Teacher: Prof. Ben Chan, Director
Department: Center for Engineering Education Innovation (E2I), Hong Kong University of Science and Technology (HKUST)
Center for Engineering Education Innovation (E2I) of Hong Kong University of Sciences and Technology (HKUST), together with the Sungkyunkwan University Hub Center for Innovative Engineering Education (SKKU Hub Center), has been organising a one-week Intercultural Peer Learning Programme (IPLP) for selected engineering peer mentors since 2014. However, Prof. Ben Chan (the director of E2I) has dedicated to convert it into a virtual programme in the recent two years due to the travelling restriction of COVID-19 while maintaining a high standard of the student learning experience.
The IPLP aims to foster students’ international perspectives and design thinking mindsets via cultural exchange and training workshops. High-quality live-streaming technologies, such as drone campus tours, and real-time streaming of local cuisine tasting, are utilized to maintain the interaction of activities. As the main part of the programme, students from Hong Kong and South Korea teamed up and worked collaboratively on an engineering design project targeting real-life problems in the societies, especially in the cultural exchange sections, by taking advantage of 3D modelling software to illustrate their designs.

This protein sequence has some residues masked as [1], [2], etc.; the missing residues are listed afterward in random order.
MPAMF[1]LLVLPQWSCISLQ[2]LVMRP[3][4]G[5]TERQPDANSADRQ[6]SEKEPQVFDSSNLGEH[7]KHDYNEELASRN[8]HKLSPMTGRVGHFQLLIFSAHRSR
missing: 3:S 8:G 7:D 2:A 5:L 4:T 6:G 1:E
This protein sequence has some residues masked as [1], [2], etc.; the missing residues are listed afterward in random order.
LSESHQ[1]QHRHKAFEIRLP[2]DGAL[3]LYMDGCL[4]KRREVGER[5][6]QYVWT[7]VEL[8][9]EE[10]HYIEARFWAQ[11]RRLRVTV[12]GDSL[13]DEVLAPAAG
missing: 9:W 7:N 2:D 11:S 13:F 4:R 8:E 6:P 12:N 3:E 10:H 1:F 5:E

Prof. Chan also remarked that attracting and retaining students' attention is challenging, especially for virtual and non-credit-bearing programmes like the IPLP. To this, he shared two key factors for maintaining students’ engagement. First, team-building exercises were held to facilitate collaboration afterwards where students from the two cities could exchange their values and working styles to build mutual understanding and strengthen their bonding. For instance, students created their avatars and posed them to form a group photo using the 3D modelling software. Besides, a visual collaboration platform called “Miro” is adopted in the ideation process, which allows synchronized co-creation, witnessing observable contributions and visual outcomes by themselves and peers.
Another key to success is by building students’ virtual identities. A metaverse platform namely “Gather Town” is employed in which students can customise their avatars and move freely across different venues to mingle with others as well as to participate in the group activities. The visualized virtual identity simulated the physical presence and boosted the sense of co-creation among students. With the abovementioned strategies, IPLP received positive comments from students. Also, students from the two cities who participated in this programme maintain good friendships and they even return to the programme as facilitators proactively.
Prof. Chan commented that IPLP is still preferred in the physical version with direct interactions. Meanwhile, he would also like to utilize the strength and explore more possibilities of the virtual IPLP as it can allow more students to participate and run at a lower cost. He also looks forward to the self-developing virtual platforms to offer more authentic and immersive IPLP experiences in the coming future.